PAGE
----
My research interests include the identification and exploration of potentially habitable regions beyond Earth, both within and outside the solar system. I am particularly interested in the study of exoplanet candidates in the habitable zones of unconventional star systems (e.g. binaries), as well as the exploration of solar system moons that potentially hold liquid water. For my Ph.D. thesis, I will be working under Professor John Johnson on the MINERVA observatory project, using my unique position as an engineer interested in astronomical applications to design remote control and automation systems for the telescope, dome, and instrumentation.

Melodie Kao

Melodie Kao

I am a 2nd-year Ph.D. student at Caltech, collaborating with John Johnson and Heather Knutson to study planet migration mechanisms. Prior to Caltech, I also studied how the intergalactic medium evolves, galaxy formation, and galaxy cluster properties.

Ben Montet

Ben Montet

At present, I am studying the frequency and distribution of Jovian planets in wide orbits around M-dwarfs using radial velocity data and a variety of statistical techniques. More broadly, I tend to be interested in problems at the intersection of astronomy and statistics, where an incomplete data set requires a careful statistical analysis to produce significant results.
Funding provided by: NSF GRFP

Marta Bryan

Marta Bryan

I am a first year graduate student in the Astrophysics Department. My research interests center on the detection and characterization of exoplanets, in particular exploring migration mechanisms that form multi-planet systems so starkly different from our own Solar System. Currently, I am working with John Johnson on the “retired” A star Doppler survey to better understand how high stellar mass affects properties of exoplanet systems such as their orbital architecture and multiplicity. Probing these high stellar mass systems could yield new insights into the formation and evolution of this little known population of exoplanets.

Becky Jensen-Clem

Becky Jensen-Clem

I'm a first year graduate student working with John Johnson and post-doc Phil Muirhead on instrumentation for exoplanet detection. I am currently working on optical design for ultra-precise measurements of stellar radial velocities.



Undergraduate Students

Juliette Becker

Juliette Becker

I am an undergraduate astrophysics major. I enjoy orbital dynamics, observational astrophysics and exoplanets—I can't narrow my interests down from these broad categories because I am constantly learning about new fascinating aspects of the field!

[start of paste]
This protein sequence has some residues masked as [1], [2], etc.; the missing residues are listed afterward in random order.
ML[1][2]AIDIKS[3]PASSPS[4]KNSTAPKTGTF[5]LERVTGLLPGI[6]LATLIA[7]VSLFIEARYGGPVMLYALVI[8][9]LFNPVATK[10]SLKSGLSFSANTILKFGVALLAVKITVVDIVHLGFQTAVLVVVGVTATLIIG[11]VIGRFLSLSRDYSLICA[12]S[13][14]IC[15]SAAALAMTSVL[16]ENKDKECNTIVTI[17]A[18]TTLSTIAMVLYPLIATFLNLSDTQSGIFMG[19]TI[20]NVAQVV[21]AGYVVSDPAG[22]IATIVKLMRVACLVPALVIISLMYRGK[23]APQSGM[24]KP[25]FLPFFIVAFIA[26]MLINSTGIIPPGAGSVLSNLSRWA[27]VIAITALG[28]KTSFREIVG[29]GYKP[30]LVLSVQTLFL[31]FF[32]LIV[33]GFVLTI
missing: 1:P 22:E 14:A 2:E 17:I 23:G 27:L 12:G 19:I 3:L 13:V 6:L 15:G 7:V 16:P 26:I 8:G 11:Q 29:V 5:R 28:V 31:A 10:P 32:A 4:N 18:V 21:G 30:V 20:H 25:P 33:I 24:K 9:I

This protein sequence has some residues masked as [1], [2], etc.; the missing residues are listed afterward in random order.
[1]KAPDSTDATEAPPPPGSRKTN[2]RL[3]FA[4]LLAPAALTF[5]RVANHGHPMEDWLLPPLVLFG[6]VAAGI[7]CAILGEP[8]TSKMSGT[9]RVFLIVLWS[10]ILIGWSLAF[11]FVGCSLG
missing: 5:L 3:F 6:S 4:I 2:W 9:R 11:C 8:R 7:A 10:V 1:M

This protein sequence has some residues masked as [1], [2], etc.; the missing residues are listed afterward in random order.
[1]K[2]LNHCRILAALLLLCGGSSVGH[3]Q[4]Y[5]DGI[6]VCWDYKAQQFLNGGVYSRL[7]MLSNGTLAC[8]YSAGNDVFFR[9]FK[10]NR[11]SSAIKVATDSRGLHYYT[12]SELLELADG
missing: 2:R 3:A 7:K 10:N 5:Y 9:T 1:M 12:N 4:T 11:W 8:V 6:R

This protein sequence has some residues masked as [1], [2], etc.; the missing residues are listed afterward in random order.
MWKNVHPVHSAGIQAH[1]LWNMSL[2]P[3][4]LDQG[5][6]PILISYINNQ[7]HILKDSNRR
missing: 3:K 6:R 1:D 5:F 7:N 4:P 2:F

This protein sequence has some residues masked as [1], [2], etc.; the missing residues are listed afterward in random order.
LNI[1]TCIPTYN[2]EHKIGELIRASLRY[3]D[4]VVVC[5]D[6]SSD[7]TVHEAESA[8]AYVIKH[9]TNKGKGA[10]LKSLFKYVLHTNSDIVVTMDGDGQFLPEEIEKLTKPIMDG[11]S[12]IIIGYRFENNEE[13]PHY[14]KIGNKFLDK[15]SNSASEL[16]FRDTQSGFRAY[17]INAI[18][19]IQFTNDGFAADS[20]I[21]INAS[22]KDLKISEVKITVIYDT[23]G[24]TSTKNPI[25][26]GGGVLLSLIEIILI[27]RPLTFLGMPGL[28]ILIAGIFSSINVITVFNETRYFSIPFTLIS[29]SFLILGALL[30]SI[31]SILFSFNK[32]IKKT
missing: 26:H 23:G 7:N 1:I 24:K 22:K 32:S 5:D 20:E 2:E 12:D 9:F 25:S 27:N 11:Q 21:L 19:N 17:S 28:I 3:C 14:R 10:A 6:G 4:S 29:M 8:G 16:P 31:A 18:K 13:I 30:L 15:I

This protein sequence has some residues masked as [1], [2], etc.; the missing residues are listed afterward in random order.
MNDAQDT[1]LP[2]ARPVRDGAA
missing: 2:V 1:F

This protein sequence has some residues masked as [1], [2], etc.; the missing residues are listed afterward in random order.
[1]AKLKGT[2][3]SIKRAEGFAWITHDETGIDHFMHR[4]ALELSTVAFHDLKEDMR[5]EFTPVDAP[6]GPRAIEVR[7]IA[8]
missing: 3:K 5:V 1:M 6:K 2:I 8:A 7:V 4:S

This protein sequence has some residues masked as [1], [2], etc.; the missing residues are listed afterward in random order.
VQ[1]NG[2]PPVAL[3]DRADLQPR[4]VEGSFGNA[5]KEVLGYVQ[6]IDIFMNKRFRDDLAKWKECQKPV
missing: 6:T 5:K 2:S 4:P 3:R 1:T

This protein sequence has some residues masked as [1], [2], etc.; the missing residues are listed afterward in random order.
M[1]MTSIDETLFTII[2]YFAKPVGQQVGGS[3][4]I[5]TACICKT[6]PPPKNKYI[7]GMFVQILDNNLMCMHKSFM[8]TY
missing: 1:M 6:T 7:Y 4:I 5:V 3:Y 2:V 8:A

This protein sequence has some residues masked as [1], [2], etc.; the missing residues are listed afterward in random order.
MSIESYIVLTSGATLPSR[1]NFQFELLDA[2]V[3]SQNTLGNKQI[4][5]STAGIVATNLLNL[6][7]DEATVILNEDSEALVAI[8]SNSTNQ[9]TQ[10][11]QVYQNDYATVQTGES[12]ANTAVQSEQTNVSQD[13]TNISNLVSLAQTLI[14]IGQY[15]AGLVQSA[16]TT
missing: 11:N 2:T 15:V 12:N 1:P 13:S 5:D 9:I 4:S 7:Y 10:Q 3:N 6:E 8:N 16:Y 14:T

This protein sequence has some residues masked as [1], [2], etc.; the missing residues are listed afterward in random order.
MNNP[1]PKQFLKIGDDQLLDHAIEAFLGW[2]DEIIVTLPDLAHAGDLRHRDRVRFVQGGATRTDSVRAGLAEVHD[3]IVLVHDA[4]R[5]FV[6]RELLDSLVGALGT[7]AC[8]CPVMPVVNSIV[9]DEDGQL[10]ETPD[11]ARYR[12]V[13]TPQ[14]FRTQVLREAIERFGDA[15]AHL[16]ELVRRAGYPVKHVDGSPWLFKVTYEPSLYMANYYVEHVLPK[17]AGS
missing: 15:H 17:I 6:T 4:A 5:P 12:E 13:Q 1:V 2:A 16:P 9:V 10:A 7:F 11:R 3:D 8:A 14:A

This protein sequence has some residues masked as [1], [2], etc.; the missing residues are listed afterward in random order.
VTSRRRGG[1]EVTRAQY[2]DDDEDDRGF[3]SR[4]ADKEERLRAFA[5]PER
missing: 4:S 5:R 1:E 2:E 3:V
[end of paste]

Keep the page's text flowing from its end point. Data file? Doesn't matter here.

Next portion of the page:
Monica He

Monica He

I am a sophomore astrophysics major in love with stars! This summer will be spent at Palomar Observatory, conducting the site testing for MINERVA and exploring the workings of telescopes.



Affiliated Students

Trevor David

Trevor David

I am currently working with Lynne Hillenbrand and post-docs Sasha Hinkley and Justin Crepp on high contrast imaging of sub-stellar mass companions using the Project 1640 instrument at Palomar Observatory. In a related project, I am aiming to improve methods of stellar age estimation for early spectral types.
Funding provided by: NSF GRFP

Alex Lockwood

Alex Lockwood

Alex is a near-IR observer studying the formation and evolution of exoplanets. She is currently studying ro-vibrational molecular excitation in protoplanetary disks around T-Tauri stars. She is also involved in a new program to directly detect radial velocity motions of planets using the cross correlation of advanced atmospheric and stellar model with high S/N spectra.

Coco Zhang

Coco Zhang

I am a 3rd year graduate student in astronomy department. I’m interested in the birthplace of extrasolar planets, so called protoplanetary disks. I use multi-wavelength spectra from near-IR to sub-mm to investigate the distribution of various molecules in protoplanetary disks. These distributions are precious information about physical and chemical condition of protoplanetary disks and help us eventually understand the formation and evolution processes of extrasolar planets.